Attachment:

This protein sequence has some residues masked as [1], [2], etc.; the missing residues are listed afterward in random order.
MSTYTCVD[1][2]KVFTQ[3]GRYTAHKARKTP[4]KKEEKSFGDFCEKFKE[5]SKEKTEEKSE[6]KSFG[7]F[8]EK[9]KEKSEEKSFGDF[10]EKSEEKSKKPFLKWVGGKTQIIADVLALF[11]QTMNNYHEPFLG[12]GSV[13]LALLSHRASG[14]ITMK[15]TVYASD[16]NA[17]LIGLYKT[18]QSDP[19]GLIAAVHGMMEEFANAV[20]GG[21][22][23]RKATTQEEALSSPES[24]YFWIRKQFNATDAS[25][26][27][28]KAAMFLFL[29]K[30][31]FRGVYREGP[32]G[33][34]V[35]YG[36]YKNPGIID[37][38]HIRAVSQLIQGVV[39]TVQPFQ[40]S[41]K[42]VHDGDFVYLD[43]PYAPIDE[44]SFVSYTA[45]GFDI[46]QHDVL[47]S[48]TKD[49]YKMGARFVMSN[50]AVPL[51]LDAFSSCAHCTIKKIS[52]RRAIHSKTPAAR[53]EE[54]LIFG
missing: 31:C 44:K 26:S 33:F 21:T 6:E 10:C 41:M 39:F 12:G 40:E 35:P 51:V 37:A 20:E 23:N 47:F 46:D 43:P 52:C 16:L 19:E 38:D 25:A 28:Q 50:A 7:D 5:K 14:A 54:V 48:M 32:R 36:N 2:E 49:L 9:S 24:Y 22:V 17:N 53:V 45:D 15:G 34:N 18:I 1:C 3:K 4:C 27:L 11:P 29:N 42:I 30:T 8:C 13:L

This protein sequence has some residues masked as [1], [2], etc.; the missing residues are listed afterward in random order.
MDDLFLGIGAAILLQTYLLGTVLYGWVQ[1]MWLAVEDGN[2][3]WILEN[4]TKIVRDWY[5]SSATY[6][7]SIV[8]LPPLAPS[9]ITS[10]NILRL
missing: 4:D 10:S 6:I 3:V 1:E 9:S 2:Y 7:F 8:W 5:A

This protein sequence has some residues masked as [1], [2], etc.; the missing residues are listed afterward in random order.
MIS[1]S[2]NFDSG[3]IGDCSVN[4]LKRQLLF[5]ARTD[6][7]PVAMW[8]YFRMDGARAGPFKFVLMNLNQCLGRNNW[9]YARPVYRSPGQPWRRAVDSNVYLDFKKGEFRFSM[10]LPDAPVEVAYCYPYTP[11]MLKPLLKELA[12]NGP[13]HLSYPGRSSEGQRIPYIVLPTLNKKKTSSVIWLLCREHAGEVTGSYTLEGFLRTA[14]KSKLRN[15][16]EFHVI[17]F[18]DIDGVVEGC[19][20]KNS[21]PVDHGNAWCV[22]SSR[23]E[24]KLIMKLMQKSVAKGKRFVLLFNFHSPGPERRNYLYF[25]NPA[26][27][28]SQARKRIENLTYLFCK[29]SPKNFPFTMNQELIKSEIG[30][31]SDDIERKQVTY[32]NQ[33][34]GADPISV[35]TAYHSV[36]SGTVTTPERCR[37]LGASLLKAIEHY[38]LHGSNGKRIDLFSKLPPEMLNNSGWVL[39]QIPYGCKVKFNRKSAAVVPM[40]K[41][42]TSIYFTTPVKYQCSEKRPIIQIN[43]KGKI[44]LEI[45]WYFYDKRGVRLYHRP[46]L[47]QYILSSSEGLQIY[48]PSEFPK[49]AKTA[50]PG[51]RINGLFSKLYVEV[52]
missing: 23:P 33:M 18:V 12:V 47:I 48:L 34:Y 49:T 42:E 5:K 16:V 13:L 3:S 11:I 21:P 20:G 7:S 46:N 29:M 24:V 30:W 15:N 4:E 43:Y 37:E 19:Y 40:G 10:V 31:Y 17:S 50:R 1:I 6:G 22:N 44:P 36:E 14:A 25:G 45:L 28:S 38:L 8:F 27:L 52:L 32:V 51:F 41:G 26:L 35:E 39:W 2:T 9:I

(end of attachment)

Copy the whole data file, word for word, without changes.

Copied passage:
This protein sequence has some residues masked as [1], [2], etc.; the missing residues are listed afterward in random order.
MSTYTCVD[1][2]KVFTQ[3]GRYTAHKARKTP[4]KKEEKSFGDFCEKFKE[5]SKEKTEEKSE[6]KSFG[7]F[8]EK[9]KEKSEEKSFGDF[10]EKSEEKSKKPFLKWVGGKTQIIADVLALF[11]QTMNNYHEPFLG[12]GSV[13]LALLSHRASG[14]ITMK[15]TVYASD[16]NA[17]LIGLYKT[18]QSDP[19]GLIAAVHGMMEEFANAV[20]GG[21][22][23]RKATTQEEALSSPES[24]YFWIRKQFNATDAS[25][26][27][28]KAAMFLFL[29]K[30][31]FRGVYREGP[32]G[33][34]V[35]YG[36]YKNPGIID[37][38]HIRAVSQLIQGVV[39]TVQPFQ[40]S[41]K[42]VHDGDFVYLD[43]PYAPIDE[44]SFVSYTA[45]GFDI[46]QHDVL[47]S[48]TKD[49]YKMGARFVMSN[50]AVPL[51]LDAFSSCAHCTIKKIS[52]RRAIHSKTPAAR[53]EE[54]LIFG
missing: 31:C 44:K 26:S 33:F 21:T 6:E 10:C 41:M 39:F 12:G 40:E 35:P 51:V 37:A 20:E 23:N 47:F 46:D 43:P 52:C 16:L 19:E 38:D 25:A 28:Q 50:A 7:D 5:K 14:A 54:V 48:M 32:R 36:N 2:E 49:L 9:S 24:Y 22:V 17:N 53:V 45:D 15:G 34:N 18:I 1:C 3:K 4:C 27:L 11:P 29:N 42:I 30:T 8:C 13:L

This protein sequence has some residues masked as [1], [2], etc.; the missing residues are listed afterward in random order.
MDDLFLGIGAAILLQTYLLGTVLYGWVQ[1]MWLAVEDGN[2][3]WILEN[4]TKIVRDWY[5]SSATY[6][7]SIV[8]LPPLAPS[9]ITS[10]NILRL
missing: 4:D 10:S 6:I 3:V 1:E 9:S 2:Y 7:F 8:W 5:A

This protein sequence has some residues masked as [1], [2], etc.; the missing residues are listed afterward in random order.
MIS[1]S[2]NFDSG[3]IGDCSVN[4]LKRQLLF[5]ARTD[6][7]PVAMW[8]YFRMDGARAGPFKFVLMNLNQCLGRNNW[9]YARPVYRSPGQPWRRAVDSNVYLDFKKGEFRFSM[10]LPDAPVEVAYCYPYTP[11]MLKPLLKELA[12]NGP[13]HLSYPGRSSEGQRIPYIVLPTLNKKKTSSVIWLLCREHAGEVTGSYTLEGFLRTA[14]KSKLRN[15][16]EFHVI[17]F[18]DIDGVVEGC[19][20]KNS[21]PVDHGNAWCV[22]SSR[23]E[24]KLIMKLMQKSVAKGKRFVLLFNFHSPGPERRNYLYF[25]NPA[26][27][28]SQARKRIENLTYLFCK[29]SPKNFPFTMNQELIKSEIG[30][31]SDDIERKQVTY[32]NQ[33][34]GADPISV[35]TAYHSV[36]SGTVTTPERCR[37]LGASLLKAIEHY[38]LHGSNGKRIDLFSKLPPEMLNNSGWVL[39]QIPYGCKVKFNRKSAAVVPM[40]K[41][42]TSIYFTTPVKYQCSEKRPIIQIN[43]KGKI[44]LEI[45]WYFYDKRGVRLYHRP[46]L[47]QYILSSSEGLQIY[48]PSEFPK[49]AKTA[50]PG[51]RINGLFSKLYVEV[52]
missing: 23:P 33:M 18:V 12:V 47:I 48:L 34:Y 49:T 42:E 5:K 16:V 13:L 3:S 11:I 21:P 20:G 7:S 46:N 29:M 24:V 30:W 15:N 4:E 43:Y 37:E 19:Y 40:G 10:V 31:Y 17:S 50:R 1:I 6:G 22:N 44:P 36:E 14:A 25:G 45:L 28:S 38:L 8:F 27:L 52:L 32:V 51:F 41:G 26:L 35:E 39:W 2:T 9:I